It may be a lot of effort and I know sometimes it’s hard to be bothered, but we all know a decent amount of exercise does you the world of good. Exercise, in combination with a good diet, reduces the risk of all sorts of unpleasant diseases and prolongs your life. So it comes as little surprise that some reports have said that regular exercise can reduce your risk of endometriosis by up to 40-80%. The rationale behind this theory comes from evidence showing regular exercise reduces the amount of estrogen in the body. However, as a recent study rightly points out, if a woman is experiencing the debilitating pain and fatigue associated with endometriosis prior to diagnosis she is much less likely to be inclined to pop down the gym for a training session, thereby skewing the aforementioned results.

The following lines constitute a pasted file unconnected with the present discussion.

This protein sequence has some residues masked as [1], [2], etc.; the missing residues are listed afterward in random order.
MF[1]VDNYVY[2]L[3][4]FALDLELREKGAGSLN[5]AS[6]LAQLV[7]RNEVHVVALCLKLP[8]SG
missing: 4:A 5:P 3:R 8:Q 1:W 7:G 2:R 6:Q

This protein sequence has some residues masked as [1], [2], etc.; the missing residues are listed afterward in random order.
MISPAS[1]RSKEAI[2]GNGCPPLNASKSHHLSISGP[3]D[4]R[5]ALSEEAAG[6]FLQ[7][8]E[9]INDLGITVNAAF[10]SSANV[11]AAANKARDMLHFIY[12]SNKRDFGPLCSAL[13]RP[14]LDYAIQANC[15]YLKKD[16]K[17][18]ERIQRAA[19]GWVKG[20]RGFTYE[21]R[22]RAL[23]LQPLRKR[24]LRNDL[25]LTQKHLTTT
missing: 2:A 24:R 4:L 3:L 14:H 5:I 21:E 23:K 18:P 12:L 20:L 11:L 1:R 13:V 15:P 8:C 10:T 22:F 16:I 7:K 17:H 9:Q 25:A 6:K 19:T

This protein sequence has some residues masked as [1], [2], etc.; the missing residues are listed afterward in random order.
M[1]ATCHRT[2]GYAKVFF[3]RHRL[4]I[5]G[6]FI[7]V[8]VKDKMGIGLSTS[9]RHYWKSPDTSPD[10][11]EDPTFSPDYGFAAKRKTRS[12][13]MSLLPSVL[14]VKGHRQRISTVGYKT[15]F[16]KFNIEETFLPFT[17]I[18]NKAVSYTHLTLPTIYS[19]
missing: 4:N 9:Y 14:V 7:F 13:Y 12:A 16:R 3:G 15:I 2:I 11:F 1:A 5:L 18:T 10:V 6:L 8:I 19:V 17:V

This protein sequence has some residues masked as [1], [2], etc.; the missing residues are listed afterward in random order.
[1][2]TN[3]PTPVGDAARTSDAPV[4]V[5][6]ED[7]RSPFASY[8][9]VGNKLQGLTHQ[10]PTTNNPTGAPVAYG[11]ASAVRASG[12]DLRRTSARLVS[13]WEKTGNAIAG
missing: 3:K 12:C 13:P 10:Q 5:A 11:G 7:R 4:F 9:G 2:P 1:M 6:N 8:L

The latest study on endometriosis and exercise comes from the Harvard Medical School in Boston, which conducted a prospective cohort study from 1989 onwards on a total of 102,197 women, of which 2703 were laparoscopically confirmed with endometriosis. The study followed the women’s amount and level of exercise over the years and also took into consideration factors such as BMI, smoking, parity (number of children), contraceptive use, menstrual history etc.
The overall results of the study found that regular exercise did not decrease the risk of endometriosis as much as previously thought. That said, regular exercise did appear to reduce the risk of endometriosis, just by a more modest factor. So in conclusion exercise is a good thing, there is no substitution for it, you can’t buy it in pill form so try and do it whenever possible. Of course I’m not talking about running marathons (although kudos to you if you can!). Even gentle exercise, done regularly, will grant you benefits, it may not reduce your risk of endometriosis by as much as 80% but as one particular faceless, all consuming ubiquitous supermarket chain says “every little helps”.